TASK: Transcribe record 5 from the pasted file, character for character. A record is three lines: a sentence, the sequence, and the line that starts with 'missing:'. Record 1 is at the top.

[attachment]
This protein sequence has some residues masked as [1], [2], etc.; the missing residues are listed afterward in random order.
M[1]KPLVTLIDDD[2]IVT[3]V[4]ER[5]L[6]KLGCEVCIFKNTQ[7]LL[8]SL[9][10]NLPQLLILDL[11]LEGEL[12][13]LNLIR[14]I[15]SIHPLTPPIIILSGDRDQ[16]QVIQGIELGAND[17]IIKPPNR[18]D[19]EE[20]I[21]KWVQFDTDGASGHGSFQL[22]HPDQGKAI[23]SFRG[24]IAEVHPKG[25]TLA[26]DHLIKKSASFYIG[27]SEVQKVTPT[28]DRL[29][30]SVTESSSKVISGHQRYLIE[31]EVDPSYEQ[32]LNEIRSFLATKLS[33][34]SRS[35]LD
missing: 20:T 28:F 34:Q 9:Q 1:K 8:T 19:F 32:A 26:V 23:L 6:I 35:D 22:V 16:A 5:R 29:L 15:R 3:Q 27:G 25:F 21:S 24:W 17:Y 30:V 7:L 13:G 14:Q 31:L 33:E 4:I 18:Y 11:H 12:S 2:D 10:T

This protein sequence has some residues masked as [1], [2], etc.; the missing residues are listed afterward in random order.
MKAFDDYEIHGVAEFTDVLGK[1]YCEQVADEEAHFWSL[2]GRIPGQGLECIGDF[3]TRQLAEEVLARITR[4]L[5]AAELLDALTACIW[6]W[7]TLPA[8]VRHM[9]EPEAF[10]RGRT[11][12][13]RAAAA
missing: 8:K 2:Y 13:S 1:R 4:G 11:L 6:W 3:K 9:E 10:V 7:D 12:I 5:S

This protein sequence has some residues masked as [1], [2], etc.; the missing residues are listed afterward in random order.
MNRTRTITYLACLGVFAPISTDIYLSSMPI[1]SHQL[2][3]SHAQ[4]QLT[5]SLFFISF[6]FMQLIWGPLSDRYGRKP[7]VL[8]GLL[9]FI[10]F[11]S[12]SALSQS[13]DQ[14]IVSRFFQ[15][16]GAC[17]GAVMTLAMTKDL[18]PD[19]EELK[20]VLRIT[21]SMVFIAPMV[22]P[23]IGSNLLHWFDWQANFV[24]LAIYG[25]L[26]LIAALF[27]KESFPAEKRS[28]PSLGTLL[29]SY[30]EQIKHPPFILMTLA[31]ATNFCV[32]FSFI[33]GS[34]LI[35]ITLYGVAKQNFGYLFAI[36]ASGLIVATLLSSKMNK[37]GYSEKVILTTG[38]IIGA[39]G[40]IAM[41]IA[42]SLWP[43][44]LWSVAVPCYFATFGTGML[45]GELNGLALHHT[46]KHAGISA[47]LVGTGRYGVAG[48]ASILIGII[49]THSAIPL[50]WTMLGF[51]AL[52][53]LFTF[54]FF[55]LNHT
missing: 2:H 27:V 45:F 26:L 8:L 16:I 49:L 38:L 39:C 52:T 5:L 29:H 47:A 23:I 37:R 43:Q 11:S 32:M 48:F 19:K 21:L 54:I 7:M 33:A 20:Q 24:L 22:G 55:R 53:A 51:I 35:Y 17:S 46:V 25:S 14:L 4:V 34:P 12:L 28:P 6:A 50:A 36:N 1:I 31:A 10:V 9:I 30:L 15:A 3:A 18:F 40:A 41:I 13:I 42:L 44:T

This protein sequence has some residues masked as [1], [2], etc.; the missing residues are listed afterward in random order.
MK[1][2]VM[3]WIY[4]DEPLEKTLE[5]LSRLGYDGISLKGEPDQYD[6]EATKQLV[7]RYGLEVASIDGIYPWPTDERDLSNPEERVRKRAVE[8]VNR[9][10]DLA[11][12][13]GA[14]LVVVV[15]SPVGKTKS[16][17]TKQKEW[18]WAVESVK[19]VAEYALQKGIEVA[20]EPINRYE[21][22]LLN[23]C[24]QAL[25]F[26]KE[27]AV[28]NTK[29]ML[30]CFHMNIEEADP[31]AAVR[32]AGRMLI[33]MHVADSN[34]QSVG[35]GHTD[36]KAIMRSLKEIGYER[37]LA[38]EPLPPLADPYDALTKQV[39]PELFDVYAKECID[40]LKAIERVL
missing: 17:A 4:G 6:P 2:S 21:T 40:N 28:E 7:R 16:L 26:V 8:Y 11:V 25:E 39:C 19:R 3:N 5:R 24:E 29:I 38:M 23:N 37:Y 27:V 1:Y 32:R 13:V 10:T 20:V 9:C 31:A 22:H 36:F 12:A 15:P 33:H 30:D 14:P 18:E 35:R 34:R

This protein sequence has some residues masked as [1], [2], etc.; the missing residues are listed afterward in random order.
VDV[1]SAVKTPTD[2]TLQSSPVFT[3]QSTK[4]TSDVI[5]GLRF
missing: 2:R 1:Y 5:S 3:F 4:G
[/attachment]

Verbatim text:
This protein sequence has some residues masked as [1], [2], etc.; the missing residues are listed afterward in random order.
VDV[1]SAVKTPTD[2]TLQSSPVFT[3]QSTK[4]TSDVI[5]GLRF
missing: 2:R 1:Y 5:S 3:F 4:G